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NLP Methods for Extraction of Symptoms from Unstructured Data

John Sartori, PhD

John Sartori, PhD

Co-founder, CTO

Dr. Sartori is an Associate Professor in Electrical and Computer Engineering whose research expertise spans multiple fields.

This blog article summarizes a study co-authored by Q-rounds cofounder John Sartori, Ph.D., and a team of researchers.

The COVID-19 pandemic introduced unprecedented challenges for the healthcare industry. Striking a balance between providing top-notch care and efficiently allocating vital resources became more necessary than ever.

Clinicians needed accurate tools to allocate essential medical resources to patients who needed them most. This prompted a study to determine if patient symptoms and statistical modeling could enhance clinical decision making, whose results showed promise for both in-hospital and telehealth settings. 

Deciphering Patient Notes

Because patient symptoms are typically found in unstructured notes, they’re not readily available for clinical decision making. To fill this gap, two methods were compared for symptom extraction from Emergency Department (ED) admission notes. 

Both methods utilized a lexicon derived by expanding The Center for Disease Control and Prevention’s (CDC) Symptoms of Coronavirus list. The first approach leveraged a word2vec model to enrich the lexicon through dictionary mapping to the Unified Medical Language System (UMLS). The second method utilized the expanded lexicon as a rule-based gazetteer—a dictionary of terms derived from a given lexicon—in tandem with UMLS. 

Identifying Salient Risks

Significant risks associated with specific symptoms among COVID-19 patients were discovered. Specifically, patients presenting with dyspnea were identified as having an increased risk of in-hospital mortality (OR 1.85, p-value < 0.001). 

Uncovering Language Disparities

A concerning finding of opposing risk signals between fatigue and in-hospital mortality was also discovered (non-English: OR 1.95, p-value = 0.02; English: OR 0.63, p-value = 0.01). While non-English speaking patients faced a higher risk, English speaking patients experienced a protective effect, underscoring the necessity of tailoring care based on a patient’s linguistic background.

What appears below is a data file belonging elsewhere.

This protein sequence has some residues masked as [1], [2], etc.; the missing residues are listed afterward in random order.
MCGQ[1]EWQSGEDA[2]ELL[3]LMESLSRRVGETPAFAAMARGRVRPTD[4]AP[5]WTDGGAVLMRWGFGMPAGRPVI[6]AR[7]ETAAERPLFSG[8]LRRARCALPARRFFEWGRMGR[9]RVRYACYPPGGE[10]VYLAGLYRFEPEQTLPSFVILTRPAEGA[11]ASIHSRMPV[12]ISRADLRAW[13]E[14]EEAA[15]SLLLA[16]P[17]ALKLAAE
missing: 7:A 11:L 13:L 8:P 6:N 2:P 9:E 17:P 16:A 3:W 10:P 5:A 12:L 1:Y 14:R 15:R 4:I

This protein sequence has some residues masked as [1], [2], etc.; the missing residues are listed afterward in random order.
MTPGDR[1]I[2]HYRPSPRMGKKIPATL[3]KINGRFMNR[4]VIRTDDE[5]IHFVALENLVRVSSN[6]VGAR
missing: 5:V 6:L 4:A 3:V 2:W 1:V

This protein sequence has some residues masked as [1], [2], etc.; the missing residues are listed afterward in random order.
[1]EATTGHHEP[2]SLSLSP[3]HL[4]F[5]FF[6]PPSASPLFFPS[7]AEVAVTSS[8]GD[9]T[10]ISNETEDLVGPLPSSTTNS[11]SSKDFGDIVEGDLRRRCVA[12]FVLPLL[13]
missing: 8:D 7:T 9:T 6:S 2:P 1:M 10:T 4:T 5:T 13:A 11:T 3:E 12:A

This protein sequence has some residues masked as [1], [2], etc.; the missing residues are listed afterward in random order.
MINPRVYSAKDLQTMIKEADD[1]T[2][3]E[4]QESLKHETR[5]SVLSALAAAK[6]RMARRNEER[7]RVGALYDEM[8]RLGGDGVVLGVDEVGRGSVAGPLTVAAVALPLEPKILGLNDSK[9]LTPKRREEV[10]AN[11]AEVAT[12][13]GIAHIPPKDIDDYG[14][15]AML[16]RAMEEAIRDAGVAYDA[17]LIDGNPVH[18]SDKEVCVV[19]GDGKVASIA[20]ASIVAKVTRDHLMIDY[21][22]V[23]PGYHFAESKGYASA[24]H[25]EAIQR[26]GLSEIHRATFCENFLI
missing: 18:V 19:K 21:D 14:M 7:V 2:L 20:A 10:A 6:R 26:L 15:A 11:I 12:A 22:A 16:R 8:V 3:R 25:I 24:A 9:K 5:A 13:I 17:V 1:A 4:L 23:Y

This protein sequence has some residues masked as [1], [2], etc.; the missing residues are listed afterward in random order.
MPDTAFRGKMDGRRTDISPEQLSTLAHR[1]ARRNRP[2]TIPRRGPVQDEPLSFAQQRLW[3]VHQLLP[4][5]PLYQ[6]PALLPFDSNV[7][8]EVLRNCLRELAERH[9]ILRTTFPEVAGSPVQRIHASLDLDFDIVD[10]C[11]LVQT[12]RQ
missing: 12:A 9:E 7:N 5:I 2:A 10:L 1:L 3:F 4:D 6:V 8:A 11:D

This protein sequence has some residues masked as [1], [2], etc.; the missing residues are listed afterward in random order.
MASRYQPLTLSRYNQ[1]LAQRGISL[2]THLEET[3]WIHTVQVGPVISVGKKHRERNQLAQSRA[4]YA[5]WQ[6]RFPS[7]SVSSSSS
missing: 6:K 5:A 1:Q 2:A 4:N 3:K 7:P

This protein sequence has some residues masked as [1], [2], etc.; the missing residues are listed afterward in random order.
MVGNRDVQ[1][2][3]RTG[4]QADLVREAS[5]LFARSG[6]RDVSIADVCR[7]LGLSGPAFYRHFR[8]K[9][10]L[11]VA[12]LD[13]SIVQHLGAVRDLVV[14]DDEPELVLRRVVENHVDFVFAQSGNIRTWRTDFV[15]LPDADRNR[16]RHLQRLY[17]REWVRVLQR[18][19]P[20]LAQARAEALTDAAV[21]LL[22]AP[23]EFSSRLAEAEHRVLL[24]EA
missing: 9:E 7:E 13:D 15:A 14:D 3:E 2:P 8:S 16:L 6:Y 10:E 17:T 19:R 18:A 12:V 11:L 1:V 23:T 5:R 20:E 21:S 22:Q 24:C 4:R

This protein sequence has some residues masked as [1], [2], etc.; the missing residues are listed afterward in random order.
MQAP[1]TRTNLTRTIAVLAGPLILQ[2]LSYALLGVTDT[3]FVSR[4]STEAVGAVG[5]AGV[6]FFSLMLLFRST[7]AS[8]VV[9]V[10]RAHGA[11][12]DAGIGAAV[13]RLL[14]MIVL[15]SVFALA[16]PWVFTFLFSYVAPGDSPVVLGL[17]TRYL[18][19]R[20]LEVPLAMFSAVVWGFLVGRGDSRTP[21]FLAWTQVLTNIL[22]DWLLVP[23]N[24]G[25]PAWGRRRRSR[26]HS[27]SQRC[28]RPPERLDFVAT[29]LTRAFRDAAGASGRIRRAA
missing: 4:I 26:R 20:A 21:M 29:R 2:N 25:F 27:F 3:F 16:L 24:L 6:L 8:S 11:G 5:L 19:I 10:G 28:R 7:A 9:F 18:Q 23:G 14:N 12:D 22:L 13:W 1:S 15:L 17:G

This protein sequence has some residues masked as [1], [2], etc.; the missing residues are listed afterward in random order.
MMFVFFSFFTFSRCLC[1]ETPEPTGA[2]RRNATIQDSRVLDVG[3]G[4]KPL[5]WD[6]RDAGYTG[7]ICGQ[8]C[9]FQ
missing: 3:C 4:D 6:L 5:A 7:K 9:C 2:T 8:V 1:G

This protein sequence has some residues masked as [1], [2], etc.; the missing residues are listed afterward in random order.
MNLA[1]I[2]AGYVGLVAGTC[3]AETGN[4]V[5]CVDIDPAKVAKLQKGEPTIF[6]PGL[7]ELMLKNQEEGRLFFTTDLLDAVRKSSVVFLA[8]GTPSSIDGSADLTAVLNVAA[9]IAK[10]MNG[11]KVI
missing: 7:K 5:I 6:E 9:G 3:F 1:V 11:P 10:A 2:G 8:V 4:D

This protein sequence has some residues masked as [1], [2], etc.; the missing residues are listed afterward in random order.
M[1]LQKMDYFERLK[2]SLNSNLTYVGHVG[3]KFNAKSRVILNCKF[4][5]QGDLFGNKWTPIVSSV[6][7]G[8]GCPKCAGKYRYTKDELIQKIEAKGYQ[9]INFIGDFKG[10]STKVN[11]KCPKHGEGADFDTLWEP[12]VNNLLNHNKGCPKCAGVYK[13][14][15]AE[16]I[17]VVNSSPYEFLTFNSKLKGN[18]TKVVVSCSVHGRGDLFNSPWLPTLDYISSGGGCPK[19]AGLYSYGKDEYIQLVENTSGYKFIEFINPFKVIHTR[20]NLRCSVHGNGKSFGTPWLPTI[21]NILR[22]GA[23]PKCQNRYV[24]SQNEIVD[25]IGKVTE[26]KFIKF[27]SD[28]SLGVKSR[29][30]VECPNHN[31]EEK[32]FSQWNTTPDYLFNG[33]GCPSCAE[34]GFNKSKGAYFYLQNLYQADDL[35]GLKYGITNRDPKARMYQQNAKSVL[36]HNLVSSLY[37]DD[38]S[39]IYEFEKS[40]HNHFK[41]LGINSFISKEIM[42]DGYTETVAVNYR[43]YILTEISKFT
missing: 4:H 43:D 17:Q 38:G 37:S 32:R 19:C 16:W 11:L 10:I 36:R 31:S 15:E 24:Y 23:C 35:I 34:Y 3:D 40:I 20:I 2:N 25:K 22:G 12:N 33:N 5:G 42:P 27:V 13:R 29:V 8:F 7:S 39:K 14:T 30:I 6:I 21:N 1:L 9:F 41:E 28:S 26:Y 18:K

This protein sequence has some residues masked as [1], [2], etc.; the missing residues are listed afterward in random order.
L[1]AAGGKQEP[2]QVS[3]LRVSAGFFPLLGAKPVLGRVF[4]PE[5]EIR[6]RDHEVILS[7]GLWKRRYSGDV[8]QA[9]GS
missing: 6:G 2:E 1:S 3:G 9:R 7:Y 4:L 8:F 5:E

Rounding it up

Statistical modeling of outcomes based on a patient’s presenting symptoms (symptomatology) can help deliver high quality care and allocated essential resources, which is especially important during the COVID-19 pandemic. 

And unlike previous studies, it was shown that models built using symptoms with the outcome of in-hospital mortality weren’t significantly different from models using data collected during an in-patient encounter using only vital signs.

This indicates that prognostic models based on symptomatology could aid in extending COVID-19 patient care through telemedicine, replacing the need for in-person options and enhancing clinical decision support for remote healthcare providers.

Q-rounds reduces provider decision fatigue by using AI to learn provider preferences and suggest an optimal rounding order, and enables either families or providers to request interpreter services, removing language barriers so everyone understands the important conversations taking place during rounds. It also lets families attend rounds virtually, making it easier to have more holistic discussions about symptoms and other potential contributing factors to whatever the patient is experiencing.

Interested in learning more? Read the full study or see how Q-rounds can help.